#14983618
This earlier quote of mine;
Related issues i'll be bringing up next week, that will bring on the next phase of the present Dark Age;

1. A prediction; ISIS, or a group very much like it and with some of the same membership, will absolutely rule the greater part of the Middle East, North Africa, the Indian Subcontinent, and Central Asia, and will threaten to engulf Europe as well, seizing what is now the Balkans, Italy, France, Spain and Portugal, and Britain. Pretty much everything on the Western and Southern sides of the Elbe and Danube rivers. And all this, within the next 50 to 100 years, and hundreds of millions of people dead and displaced.

2. America will not exist in it's present form in 30 years or less.

3. neither will China or India.


Entirely flows logically from the premises of Barbarism vs. Civilization and a worldwide systemic collapse/transition
#14983712
One Degree wrote:Ah, efficiency. The holy grail that justifies authoritarianism. What exactly is your hurry?


With regard to the environment, problems are urgent. We shouldn't wait for "the tipping point"...

Why is efficiency ‘good’?


It's not wasteful and gets the most out of available resources.

I see no need to sacrifice for ‘efficiency’.


Sacrifice is to benefit a greater whole.

I see no need to be in a hurry if I am concerned for the ‘whole’ instead of myself. Let’s plan and proceed with moderation.


Unfortunately certain environmental etc problems can't wait very long. Careful planning is fine but the sooner solutions are implemented the better.
#14983713
I think we agree on a lot so don’t take my comments as argumentative but just as additional commenting.

With regard to the environment, problems are urgent. We shouldn't wait for "the tipping point"...


The tipping point has already been reached with too many people. Unless we are ready to start eliminating them, there isn’t much we can do that will be acceptable. The simplest, to give us time, is to stop immigration to advanced countries, but this is opposed by the very people who say they are concerned about the environment.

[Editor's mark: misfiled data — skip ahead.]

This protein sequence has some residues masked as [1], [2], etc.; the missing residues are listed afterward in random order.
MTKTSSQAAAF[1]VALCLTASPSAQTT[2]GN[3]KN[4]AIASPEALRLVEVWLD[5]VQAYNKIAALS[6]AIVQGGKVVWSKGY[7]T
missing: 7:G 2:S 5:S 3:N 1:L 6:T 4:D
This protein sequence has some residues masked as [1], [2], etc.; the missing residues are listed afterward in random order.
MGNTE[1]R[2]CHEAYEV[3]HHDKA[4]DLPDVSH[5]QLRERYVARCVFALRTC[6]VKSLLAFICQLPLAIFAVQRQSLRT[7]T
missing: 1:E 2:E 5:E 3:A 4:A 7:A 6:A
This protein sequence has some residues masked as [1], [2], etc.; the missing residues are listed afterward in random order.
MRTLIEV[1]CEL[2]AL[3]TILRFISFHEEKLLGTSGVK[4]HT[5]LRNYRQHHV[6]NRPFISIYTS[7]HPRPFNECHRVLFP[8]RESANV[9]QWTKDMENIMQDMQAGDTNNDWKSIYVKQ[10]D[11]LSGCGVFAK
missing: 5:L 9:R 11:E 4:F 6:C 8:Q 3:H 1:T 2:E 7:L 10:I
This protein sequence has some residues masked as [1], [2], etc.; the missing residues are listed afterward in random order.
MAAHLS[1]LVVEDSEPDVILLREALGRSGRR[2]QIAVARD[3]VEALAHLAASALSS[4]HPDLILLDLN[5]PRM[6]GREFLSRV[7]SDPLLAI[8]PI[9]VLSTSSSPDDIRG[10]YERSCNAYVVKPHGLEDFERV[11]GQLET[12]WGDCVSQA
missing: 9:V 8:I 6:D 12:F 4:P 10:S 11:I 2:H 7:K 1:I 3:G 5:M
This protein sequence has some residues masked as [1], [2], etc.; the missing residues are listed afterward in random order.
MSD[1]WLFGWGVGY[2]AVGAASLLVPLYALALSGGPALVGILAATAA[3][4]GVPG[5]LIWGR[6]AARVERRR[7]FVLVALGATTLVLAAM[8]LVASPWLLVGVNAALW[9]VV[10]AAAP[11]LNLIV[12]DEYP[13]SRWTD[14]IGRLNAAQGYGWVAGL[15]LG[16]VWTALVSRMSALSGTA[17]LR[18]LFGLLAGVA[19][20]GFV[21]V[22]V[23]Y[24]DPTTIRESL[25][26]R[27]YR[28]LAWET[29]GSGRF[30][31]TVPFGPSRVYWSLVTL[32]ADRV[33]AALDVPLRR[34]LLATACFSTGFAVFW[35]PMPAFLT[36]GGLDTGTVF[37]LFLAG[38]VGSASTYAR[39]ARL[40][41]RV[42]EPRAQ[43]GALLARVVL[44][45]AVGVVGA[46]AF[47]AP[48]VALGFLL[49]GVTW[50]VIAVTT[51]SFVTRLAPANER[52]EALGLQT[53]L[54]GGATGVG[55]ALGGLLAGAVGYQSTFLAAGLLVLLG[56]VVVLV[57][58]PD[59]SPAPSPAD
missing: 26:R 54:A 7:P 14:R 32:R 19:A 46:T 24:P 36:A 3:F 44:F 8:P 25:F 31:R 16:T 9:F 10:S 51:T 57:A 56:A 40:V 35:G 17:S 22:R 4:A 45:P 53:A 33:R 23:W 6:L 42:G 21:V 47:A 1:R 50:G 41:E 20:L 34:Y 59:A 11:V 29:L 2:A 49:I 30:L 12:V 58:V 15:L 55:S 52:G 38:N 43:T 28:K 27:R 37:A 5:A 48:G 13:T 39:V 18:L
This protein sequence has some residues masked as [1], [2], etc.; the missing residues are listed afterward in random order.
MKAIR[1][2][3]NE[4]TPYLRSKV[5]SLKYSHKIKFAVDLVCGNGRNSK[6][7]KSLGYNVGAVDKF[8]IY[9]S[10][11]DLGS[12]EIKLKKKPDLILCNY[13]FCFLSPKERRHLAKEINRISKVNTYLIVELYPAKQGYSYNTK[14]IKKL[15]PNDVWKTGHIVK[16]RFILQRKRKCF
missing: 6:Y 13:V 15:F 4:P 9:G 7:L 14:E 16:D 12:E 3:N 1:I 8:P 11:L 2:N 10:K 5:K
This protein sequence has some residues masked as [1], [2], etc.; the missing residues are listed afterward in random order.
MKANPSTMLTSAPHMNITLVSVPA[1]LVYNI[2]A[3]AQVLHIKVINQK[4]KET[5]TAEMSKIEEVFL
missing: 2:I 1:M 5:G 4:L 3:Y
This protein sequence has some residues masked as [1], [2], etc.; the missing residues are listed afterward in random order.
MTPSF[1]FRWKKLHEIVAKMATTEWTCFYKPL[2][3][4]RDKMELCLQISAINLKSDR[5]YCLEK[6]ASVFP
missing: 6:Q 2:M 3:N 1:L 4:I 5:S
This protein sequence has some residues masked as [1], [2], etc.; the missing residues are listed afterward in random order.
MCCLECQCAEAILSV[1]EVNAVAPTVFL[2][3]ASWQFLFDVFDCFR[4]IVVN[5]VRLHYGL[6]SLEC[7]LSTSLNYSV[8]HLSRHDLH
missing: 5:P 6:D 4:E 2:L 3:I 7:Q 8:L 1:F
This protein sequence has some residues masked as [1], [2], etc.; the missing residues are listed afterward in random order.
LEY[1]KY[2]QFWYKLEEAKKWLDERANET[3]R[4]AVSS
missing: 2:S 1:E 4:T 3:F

It's not wasteful and gets the most out of available resources.

This is only necessary if you have too many people.

Sacrifice is to benefit a greater whole.


Sure, but there is little need for the major sacrifice that is usually asked. As applied to climate change, the masses are asked to make sacrifices that will accomplish nothing, while the major causes are ignored. Flying to meetings about climate change beautifully demonstrates the hypocrisy involved.

Unfortunately certain environmental etc problems can't wait very long. Careful planning is fine but the sooner solutions are implemented the better.

No one is interested in doing this. It is all lip service for votes. People are ignorant and hypocrites. They want climate change solutions that don’t hurt the economy. It’s silly to even discuss it under those conditions.
#14983987
One Degree wrote:

No one is interested in doing this. It is all lip service for votes. People are ignorant and hypocrites. They want climate change solutions that don’t hurt the economy. It’s silly to even discuss it under those conditions.


Regardless of what the actual crisis or set of crises are, modern representative democracy ''delays the decision'', as Carl Schmidtt put it. As part of my frankly Personalist and Barbaric philosophy of politics, I believe that people accept the modern state in order to cede control over having to make the hard decisions of a more universal and higher nature to other persons, usually fairly anonymous people at that. Hard decisions get lost in committee...